The local currency continues to falter, trading in excess of R14 against the US dollar.

Market analysts expect the rand to remain vulnerable to further downside pressure. This is as traders and investors anticipate negative credit ratings reports from Standard & Poors and Moody’s later this month.

The currency has struggled to recover following Finance Minister Malusi Gigaba’s mid-term budget speech.

According to Nedbank research, between the 2 October and the 2 November, foreign investors sold off South African bonds to the tune of R11.7 billion.  This follows Finance Minister Malusi Gigaba warning that the country’s debt would reach 61% of GDP by fiscal year 2021 to 2022. This caused investors to panic, selling out of SA capital assets, especially bonds.

“You look at the state of the economy today. We’re barely growing at 1.0% and next year is not even promising as well – one and a half, maybe 1.8% if you’re lucky. As an offshore investor you look at the country and you look at where opportunities lie,” says Vestact’s Bright Khumalo.

If Standard & Poor’s downgrades the country’s local debt to junk, it will join Fitch which did so in April, which will result in the mandatory sell off of South African bonds by investors who have no authority to invest in junk assets.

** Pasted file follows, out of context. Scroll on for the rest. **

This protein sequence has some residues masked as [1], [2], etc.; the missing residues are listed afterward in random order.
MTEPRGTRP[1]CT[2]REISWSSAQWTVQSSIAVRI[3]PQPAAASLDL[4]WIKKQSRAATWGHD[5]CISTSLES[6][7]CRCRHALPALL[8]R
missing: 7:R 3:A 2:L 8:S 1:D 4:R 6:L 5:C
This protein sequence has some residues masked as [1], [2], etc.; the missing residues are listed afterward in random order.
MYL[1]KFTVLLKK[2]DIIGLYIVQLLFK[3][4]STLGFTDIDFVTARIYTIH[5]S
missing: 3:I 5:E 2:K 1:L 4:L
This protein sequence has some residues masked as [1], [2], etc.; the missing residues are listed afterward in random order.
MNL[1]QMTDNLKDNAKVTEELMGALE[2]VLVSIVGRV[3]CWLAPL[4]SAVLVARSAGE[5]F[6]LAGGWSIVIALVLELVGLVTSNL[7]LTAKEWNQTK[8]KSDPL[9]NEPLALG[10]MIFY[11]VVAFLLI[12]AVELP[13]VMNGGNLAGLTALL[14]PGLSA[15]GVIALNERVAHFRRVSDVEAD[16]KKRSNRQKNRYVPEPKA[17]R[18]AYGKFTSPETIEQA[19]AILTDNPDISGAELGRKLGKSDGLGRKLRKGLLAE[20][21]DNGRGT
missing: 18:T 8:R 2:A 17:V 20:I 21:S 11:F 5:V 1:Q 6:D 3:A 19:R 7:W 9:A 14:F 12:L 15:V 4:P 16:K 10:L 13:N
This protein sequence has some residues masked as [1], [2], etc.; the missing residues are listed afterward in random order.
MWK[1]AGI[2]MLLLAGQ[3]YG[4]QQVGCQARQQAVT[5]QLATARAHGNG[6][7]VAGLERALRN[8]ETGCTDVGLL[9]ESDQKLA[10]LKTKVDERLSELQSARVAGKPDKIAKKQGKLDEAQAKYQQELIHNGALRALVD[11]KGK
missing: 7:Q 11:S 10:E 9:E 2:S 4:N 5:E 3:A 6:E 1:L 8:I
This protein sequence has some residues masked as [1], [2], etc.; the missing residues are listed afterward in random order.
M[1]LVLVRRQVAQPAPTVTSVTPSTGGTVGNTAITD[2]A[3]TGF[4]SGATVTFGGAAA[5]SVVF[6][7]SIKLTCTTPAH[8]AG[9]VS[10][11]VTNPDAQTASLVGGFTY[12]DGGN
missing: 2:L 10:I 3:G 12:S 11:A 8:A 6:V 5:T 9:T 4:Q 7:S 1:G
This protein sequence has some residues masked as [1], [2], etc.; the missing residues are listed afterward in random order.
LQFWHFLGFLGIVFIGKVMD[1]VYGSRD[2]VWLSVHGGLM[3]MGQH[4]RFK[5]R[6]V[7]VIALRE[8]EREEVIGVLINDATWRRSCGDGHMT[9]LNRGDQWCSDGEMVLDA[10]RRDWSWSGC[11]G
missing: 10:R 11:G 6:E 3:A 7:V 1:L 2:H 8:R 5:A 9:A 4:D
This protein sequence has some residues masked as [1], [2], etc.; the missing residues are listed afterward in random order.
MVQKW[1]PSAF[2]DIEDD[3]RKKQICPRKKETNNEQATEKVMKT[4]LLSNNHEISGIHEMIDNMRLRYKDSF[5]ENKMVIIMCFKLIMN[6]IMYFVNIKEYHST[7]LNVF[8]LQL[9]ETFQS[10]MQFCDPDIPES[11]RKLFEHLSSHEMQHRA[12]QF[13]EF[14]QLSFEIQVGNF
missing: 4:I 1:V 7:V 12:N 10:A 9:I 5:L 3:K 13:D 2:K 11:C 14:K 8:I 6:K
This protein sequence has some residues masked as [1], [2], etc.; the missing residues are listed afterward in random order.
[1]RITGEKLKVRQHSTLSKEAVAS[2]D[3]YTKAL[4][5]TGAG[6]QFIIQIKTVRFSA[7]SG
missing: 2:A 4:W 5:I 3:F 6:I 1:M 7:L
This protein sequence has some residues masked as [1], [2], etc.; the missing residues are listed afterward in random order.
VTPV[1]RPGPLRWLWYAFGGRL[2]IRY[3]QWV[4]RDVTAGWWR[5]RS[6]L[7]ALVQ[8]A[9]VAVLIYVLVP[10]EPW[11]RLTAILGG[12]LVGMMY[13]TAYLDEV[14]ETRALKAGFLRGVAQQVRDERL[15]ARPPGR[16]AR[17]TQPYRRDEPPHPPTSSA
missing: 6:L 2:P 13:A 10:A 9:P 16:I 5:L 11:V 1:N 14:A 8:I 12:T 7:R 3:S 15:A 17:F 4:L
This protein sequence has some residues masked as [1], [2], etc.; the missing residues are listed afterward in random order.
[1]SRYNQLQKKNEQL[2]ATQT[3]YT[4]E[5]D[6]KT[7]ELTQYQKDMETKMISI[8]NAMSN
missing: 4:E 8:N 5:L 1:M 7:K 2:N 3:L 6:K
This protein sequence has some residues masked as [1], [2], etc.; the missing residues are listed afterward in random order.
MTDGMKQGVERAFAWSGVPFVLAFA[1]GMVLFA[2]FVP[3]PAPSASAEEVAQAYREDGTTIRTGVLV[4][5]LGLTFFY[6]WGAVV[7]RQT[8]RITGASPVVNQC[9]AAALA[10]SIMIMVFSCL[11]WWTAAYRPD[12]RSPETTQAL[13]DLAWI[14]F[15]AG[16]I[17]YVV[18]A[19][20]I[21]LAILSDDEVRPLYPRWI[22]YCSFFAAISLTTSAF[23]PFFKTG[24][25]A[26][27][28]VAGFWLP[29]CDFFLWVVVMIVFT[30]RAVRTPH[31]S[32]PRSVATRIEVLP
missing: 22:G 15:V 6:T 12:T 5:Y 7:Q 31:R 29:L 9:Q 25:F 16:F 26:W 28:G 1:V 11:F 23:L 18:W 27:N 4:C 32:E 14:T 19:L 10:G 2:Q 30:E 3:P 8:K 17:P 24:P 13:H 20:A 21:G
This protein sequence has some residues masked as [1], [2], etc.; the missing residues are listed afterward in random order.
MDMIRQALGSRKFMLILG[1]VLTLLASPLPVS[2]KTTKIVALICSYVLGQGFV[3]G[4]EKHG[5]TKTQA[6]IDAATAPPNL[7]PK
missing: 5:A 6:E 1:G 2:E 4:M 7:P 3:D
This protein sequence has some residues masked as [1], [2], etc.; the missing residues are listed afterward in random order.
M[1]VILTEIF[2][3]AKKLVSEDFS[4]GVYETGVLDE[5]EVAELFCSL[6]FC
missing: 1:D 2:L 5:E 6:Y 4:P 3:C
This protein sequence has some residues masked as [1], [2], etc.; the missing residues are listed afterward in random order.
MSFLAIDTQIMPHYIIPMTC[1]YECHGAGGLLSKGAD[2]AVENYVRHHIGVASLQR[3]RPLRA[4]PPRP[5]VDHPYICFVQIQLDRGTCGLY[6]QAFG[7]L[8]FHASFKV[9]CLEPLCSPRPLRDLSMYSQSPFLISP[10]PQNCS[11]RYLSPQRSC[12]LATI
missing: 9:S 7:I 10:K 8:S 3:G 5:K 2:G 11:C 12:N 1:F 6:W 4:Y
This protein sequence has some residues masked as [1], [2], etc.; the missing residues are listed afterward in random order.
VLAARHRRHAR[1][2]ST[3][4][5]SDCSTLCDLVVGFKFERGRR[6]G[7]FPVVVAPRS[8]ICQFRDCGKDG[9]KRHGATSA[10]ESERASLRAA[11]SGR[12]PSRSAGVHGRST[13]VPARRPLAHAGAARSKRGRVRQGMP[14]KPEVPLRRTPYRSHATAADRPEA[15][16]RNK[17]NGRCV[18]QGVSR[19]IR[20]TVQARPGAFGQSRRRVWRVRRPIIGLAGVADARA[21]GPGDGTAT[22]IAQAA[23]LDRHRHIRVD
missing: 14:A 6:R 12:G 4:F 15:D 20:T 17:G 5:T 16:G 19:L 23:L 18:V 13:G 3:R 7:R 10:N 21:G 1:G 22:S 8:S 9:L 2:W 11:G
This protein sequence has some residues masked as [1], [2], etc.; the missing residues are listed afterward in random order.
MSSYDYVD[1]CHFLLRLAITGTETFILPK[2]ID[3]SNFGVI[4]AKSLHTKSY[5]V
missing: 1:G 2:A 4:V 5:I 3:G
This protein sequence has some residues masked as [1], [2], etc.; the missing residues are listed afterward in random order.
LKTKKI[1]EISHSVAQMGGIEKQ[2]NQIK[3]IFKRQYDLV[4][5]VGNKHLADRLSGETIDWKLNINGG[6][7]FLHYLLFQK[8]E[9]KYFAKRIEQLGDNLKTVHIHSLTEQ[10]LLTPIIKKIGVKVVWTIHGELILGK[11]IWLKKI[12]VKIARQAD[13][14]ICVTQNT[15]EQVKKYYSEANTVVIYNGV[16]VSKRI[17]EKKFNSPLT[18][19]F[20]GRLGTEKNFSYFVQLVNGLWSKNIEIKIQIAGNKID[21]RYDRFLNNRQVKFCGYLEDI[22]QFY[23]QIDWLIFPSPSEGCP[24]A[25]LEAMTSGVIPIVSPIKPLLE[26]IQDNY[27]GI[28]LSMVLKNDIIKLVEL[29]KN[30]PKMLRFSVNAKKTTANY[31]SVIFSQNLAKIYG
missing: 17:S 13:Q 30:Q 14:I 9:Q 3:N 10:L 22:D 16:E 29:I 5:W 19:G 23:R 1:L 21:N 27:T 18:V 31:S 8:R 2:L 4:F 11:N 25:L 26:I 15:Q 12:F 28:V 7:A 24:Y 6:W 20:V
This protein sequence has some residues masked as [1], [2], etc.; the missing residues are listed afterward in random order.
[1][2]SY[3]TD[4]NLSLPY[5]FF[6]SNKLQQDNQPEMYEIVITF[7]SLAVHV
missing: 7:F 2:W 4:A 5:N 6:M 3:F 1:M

However, it does not necessarily mean that South Africa won’t have buyers for its bonds, although it will have to pay a higher interest rate for the privilege.

“Let’s say we do get the downgrade, they will be marked accordingly and people that have the sole mandate of investing in junk bonds are going come in and see opportunities and see that in the future that SA is still going to be able to pay its coupon, you know it is worth a punt,” says Khumalo.

If further downgrades do happen, it will mean the increased sell off of the rand. The selloff means the local currency will become relatively weaker to other currencies and because the country is heavily reliant on imports, it will mean the importation of inflation. This means only one thing, interest rate hikes in an economy struggling to gain growth momentum.